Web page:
The case of Cilic highlights the question. How does a professional tennis player feed himself and take and required supplements without falling foul of doping violations?
The fact that Cilic instantly accepted his ban and worked openly with authorities helped his case but I had to wonder how a pro actually manages to travel the world often to lands they don’t speak the language and don’t know the law and standards of food preparation yet find a way to feed themselves and get their required nutrition.
Tim Henman made this much clearer by explaining that every tournament has a resident doctor. You go to them to get supplements. You don’t buy them over the counter. That makes a lot of sense. I expect it comes with its own problems but also clearly gives a recorded controlled method of delivery which can be used to protect the athlete if they do fail a test. I say this because it is still possible to test positive using these tested products. Thus the fact you can prove you followed protocol becomes critical.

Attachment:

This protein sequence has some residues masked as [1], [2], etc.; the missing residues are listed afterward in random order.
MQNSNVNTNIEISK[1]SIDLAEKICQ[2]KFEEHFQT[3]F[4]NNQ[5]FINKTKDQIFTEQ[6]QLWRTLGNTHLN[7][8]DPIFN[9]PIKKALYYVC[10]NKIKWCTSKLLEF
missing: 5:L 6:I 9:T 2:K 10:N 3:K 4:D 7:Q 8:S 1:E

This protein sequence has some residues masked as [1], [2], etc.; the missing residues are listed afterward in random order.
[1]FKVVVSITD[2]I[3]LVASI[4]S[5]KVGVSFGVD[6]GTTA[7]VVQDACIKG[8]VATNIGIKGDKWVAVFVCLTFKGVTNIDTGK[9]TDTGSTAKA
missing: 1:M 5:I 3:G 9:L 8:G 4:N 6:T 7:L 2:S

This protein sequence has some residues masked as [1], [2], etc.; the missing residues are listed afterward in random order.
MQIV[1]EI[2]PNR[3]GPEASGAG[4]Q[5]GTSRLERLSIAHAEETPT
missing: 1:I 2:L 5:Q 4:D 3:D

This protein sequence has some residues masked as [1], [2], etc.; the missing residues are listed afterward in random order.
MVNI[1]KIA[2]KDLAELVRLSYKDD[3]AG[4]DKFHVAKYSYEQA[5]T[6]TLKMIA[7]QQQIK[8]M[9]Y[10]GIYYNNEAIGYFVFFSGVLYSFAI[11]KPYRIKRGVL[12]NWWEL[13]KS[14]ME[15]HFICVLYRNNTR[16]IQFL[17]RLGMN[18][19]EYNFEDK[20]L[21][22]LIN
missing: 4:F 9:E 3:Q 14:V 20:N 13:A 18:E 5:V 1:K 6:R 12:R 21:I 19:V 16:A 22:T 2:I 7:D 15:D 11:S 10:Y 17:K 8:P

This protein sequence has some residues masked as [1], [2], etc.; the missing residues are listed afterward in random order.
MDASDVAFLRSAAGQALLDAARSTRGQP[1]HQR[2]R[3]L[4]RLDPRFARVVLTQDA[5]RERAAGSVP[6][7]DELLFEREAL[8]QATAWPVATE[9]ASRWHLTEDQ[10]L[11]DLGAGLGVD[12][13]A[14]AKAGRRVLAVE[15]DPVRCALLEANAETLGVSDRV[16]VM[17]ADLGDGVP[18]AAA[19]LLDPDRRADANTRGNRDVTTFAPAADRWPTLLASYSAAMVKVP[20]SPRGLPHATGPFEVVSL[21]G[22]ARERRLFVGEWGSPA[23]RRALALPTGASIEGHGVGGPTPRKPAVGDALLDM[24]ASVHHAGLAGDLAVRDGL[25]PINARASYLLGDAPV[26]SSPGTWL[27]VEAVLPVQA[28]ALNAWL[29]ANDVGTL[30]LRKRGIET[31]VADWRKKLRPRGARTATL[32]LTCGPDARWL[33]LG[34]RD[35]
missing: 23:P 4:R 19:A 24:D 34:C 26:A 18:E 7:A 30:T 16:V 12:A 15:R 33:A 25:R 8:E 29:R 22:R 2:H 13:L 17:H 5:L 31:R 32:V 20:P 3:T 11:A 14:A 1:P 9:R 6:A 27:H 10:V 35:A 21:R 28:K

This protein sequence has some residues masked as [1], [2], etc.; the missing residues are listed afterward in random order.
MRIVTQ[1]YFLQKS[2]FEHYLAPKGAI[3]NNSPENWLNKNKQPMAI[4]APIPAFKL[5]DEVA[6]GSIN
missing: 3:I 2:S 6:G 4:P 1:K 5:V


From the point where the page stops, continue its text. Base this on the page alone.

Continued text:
What I want to do is learn a little more about the doping control approach and how the process of providing supplements actually works. Whether its practical enough.
I expected there to be a process a pro player could follow. Knowing there is is a start. Do you guys know more about the process itself. I’m intrigued to find out what is actually in place?